Figures for 2007 showed that 68% of Virginia households had internet service, although almost 15% still got dial-up from their ISP. However, the 2009 Speed Matters survey ranked the state seventh with an average download speed of 7.9 mbps, up from 6.3 mbps the previous year.
In 2006, Virginia's Economic Development Strategic Plan was launched and included a goal of having broadband service connectivity for every business by 2010. 2006 also saw the establishment of the Office of Telework Promotion and Broadband Assistance, which aimed to establish affordable broadband internet services to support teleworking. Help is also available from the Virginia Resources Authority, created in 1984 to secure funding for infrastructure projects.
A Broadband Roundtable was established in 2007 to improve high speed internet access for business. It was led by ex-Governor Mark Warner, who had helped create fiber optic cable networks throughout the state. A map of broadband availability was released in June 2009, produced from input by various state bodies and 25 internet providers.
Some 225 projects were submitted for federal funding and $1 million was awarded to the Eastern Shore Broadband Buildout project to create infrastructure as well as 20 jobs. With eight US presidents having been born in the state you would think they could wrangle up a bit more cash than that.
Various private companies have also been busy improving service. In 2006, Alltel Wireless enlarged its Axcess broadband service. This uses EVDO (evolution data optimized) technology to provide wireless internet access at speeds comparable to DSL. AT&T also announced plans to extend its 3G service in 2009 while internet provider DigitalBridge Communications received a $250,000 grant to extend its wireless coverage. The state map shows wifi hotspots centered around the north and southeast of the state and along the east side of the Appalachian Mountains, with big gaps elsewhere.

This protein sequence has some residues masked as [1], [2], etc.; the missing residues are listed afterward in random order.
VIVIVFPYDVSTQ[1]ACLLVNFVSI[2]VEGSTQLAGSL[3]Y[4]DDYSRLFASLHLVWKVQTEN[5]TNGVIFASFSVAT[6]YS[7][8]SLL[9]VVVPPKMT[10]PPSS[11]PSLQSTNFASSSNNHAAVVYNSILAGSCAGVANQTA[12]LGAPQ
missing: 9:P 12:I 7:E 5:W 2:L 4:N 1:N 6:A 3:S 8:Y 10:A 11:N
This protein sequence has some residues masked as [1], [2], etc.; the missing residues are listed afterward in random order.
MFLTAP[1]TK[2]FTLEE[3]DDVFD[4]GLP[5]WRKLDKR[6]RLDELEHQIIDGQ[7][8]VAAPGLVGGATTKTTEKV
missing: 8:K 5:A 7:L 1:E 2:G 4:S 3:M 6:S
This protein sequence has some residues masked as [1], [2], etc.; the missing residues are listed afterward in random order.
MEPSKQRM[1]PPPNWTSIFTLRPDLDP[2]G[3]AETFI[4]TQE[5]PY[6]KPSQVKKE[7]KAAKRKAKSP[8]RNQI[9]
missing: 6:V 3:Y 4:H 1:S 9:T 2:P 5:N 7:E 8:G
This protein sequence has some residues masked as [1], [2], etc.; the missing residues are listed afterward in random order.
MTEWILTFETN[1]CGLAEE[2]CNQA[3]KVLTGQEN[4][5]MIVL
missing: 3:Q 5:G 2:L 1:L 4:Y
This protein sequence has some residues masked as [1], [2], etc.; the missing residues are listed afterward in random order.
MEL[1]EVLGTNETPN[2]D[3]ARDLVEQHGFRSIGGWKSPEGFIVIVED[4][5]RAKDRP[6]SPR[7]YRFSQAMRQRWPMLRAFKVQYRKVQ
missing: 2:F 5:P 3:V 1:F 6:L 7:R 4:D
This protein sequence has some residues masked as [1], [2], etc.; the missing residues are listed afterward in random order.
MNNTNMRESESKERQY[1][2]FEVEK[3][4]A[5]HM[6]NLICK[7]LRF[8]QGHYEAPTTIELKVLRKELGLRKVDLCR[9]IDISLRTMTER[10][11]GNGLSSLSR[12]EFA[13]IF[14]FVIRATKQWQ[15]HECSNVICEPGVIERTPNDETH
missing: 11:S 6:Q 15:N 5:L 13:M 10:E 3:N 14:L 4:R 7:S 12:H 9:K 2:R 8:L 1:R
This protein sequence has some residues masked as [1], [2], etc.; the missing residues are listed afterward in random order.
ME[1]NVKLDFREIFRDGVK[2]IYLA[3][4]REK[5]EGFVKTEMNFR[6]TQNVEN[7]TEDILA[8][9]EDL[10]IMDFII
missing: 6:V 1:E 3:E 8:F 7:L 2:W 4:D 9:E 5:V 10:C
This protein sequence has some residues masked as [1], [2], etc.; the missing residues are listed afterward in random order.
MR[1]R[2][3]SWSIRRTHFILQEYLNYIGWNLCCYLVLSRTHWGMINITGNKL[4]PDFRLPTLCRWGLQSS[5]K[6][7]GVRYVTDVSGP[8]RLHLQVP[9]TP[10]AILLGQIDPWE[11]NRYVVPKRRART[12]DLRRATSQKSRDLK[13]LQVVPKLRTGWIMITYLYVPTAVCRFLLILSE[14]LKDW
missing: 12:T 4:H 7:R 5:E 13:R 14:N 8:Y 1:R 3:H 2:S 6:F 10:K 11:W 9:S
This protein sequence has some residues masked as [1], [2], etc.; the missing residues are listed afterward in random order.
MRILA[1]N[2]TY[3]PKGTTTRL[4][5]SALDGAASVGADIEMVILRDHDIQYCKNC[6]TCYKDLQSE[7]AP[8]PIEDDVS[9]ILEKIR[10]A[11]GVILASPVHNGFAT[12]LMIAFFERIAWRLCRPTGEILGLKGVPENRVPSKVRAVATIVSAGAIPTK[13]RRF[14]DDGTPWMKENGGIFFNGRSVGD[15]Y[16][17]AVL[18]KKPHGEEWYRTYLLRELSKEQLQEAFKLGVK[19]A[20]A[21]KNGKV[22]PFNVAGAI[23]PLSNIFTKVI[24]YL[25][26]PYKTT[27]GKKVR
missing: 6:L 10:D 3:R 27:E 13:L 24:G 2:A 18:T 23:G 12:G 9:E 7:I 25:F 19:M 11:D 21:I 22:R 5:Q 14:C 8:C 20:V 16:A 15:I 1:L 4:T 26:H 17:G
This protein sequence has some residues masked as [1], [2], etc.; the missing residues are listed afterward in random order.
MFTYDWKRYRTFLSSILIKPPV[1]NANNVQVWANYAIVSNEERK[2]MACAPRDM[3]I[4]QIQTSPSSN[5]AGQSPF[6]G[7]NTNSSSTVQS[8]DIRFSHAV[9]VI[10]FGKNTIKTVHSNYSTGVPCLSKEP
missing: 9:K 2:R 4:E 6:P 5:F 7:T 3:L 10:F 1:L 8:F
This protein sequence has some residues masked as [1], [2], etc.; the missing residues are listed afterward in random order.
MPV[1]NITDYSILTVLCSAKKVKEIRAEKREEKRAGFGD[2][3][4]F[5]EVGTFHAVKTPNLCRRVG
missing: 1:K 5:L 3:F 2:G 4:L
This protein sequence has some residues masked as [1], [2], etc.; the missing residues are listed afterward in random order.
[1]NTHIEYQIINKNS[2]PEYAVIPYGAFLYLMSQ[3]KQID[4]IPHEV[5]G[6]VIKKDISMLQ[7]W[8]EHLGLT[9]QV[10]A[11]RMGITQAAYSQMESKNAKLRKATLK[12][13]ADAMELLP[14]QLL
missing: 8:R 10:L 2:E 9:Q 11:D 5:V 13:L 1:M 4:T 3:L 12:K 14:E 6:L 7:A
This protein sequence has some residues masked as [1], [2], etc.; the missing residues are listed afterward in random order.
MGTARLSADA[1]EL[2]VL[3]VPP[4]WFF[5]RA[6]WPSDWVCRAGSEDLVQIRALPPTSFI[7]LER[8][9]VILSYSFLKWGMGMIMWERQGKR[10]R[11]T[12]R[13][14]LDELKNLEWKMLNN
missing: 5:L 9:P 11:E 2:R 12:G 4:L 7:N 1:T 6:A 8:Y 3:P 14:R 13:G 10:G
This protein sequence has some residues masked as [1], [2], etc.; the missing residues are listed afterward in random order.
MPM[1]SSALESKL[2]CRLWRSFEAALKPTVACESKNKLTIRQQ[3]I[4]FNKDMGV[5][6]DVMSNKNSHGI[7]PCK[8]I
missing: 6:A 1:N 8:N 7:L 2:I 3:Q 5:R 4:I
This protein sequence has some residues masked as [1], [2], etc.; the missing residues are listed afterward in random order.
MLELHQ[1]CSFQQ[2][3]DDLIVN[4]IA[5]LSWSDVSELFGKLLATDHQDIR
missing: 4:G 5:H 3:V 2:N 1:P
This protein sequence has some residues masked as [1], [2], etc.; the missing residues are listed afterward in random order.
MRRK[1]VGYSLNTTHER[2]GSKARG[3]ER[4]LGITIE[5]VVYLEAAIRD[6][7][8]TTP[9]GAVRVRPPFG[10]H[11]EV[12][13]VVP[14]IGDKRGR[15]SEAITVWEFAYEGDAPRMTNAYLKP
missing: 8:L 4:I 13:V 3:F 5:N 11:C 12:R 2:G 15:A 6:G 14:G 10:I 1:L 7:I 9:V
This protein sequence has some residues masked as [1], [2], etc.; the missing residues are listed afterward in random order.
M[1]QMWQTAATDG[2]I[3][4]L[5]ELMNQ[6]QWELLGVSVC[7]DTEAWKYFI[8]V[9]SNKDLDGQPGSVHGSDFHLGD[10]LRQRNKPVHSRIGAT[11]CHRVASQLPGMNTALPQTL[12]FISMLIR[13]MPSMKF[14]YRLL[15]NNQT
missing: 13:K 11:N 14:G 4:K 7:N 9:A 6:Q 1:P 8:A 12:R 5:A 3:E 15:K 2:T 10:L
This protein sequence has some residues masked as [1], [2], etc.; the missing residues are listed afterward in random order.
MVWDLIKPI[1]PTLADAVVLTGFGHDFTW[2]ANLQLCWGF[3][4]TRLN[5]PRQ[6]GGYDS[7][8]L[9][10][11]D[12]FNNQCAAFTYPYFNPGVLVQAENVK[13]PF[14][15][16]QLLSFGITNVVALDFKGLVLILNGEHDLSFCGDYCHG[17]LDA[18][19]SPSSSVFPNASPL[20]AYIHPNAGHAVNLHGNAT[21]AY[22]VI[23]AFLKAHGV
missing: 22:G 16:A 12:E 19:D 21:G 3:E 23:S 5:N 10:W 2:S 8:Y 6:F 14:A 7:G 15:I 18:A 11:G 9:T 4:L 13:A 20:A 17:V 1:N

The geography and climate of Virginia are influenced by the Blue Mountains and Chesapeake Bay. It has a mainly sub-tropical climate, with seasonal extremes and regular thunderstorms. Agriculture is the largest industry, although less than previously, with business, government and the military also being important. Virginia was named the best state for business for the third consecutive year in 2008 and has the highest concentration of technology workers in any state - so no wonder they rank so high in the speed tables. Its data centers carry over half the nation's internet traffic. Virginia Beach is the largest city, followed by Norfolk, Chesapeake and Richmond, the state capital.
Cities in Virginia likely to have, or soon to receive, fiber optic cable internet services include Virginia Beach, Norfolk, Chesapeake, Richmond, Arlington, Newport News, Hampton, Alexandria, Portsmouth and Roanoke. Locations in VA with highest population counts will be targeted first by providers, though relatively high speeds can be achieved with dial-up or DSL through companies such as Netzero and Charter Communications Cable.